GPS and Parent Apps are Coming to New York City

Parents of school bus riders in the five boroughs will soon be able to track their children for the first time as they ride to and from school. There will soon be GPS capabilities on all school buses, officials announced, including general education and pre-K routes.

This will allow all routes to be accurately tracked digitally. It will provide every family with the same real-time updates that are currently on the special education routes.

Previously, general education and pre-K routes had only two-way radios on all school buses. As a result, if a parent wanted an update on the location of their child’s bus, the Office of Pupil Transportation (OPT) would have to contact the bus company, which then used the two-way radio to convey location information.

Schools Chancellor Richard Carranza announced on Aug. 21 that the New York City Department of Education (NYC DOE) selected Via for Schools to provide GPS and parent-facing apps for automated school bus routing and tracking.

The new GPS solution is the result of a New York City Council bill passed in January 2019. Via for Schools won a competitive bid this spring. That Student Transportation Oversight Package (STOP) included mandating GPS and an app for parents, plus 15-days advance notification to families of their students’ bus routes for the upcoming school year.

Carranza said in a statement that the new technology will be installed on contractor buses that don’t already have GPS in time for the start of school this week, on Sept. 5.

“We’ll have GPS in every bus on the first day of school, and through our partnership with Via, we’ll soon have a state-of-the-art app for families to track buses and get real-time automatic updates,” said Carranza. “We are grateful for the City Council’s advocacy, leadership and partnership. Safe and reliable transportation is critical for all families, and we’re committed to getting it right this year.”

However, the GPS first must be approved by the district’s comptroller’s office, and a committee consisting of Carranza and 13 appointed members.

An announcement explained that special needs route buses that are serviced by NYC DOE are already equipped with GPS from Teletrac Navman. That system provides updated vehicle location information to the district’s Office of Pupil Transportation, but parents of those students don’t currently access an app.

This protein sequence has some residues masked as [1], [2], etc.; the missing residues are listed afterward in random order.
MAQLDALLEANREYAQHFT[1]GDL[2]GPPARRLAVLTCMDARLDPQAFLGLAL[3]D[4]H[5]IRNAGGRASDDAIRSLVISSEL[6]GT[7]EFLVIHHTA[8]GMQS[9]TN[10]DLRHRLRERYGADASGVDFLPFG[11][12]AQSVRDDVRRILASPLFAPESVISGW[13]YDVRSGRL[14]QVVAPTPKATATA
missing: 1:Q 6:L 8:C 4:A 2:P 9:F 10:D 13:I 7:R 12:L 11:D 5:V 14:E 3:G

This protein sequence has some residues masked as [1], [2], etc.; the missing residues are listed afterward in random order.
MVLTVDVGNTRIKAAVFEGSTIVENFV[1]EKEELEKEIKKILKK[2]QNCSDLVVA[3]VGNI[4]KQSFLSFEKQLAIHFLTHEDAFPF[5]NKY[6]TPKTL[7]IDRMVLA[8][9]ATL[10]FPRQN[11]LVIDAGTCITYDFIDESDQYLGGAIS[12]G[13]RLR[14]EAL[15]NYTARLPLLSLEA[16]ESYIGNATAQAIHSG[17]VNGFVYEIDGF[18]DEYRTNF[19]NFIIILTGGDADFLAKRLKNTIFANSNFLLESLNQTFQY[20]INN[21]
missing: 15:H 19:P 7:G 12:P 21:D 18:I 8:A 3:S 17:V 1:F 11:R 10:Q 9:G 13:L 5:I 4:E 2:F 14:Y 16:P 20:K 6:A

Meanwhile, the NYC chancellor’s office said the goal of the new GPS system is to provide all city- and contractor-employed school bus drivers with turn-by-turn navigation via a GPS-enabled tablet and app. The system also digitally records student ridership.

Parents received Via for Schools bus routing information last month. Meanwhile, the parent-facing app will provide automatic updates on bus location, student ridership, route changes and vehicle delays.

Officials also said that school staff and central administrators will have web access to the entire transportation system, along with the ability to share system-wide updates with bus drivers, parents and students. Those would include, for example, weather-related closures, special events that would adversely affect traffic, and so on,

For the first time ever, parents received bus route information more than two weeks ahead of the school year. As the largest school district in the nation, every day the NYC DOE safely transports approximately 150,000 students on 9,000 bus routes to and from schools across the city.

About two-thirds of routes (6,000 of the 9,000 routes) serve special education students.

According to the NYDOE, additional improvements over the past year have included:

  • Individualized schedules, locations, pick-up and drop-off times for each student via their New York City Schools Account (NYCSA) that parents can create at https://mystudent.nyc.
  • Insourcing and fully staffing the OPT call center to create greater continuity and quality of service for families.
  • Developing a Bill of Rights and Transportation Guide that will be available on the DOE’s website and distributed to all families, so they know the support and resources that are available to them for all transportation needs.
  • Restructuring OPT with clearer lines of responsibility, enhancing quality control and oversight.
  • Working with the bus companies to enhance bus dry runs to two per route in advance of the school year, along with greater financial accountability by transit providers for tardy service.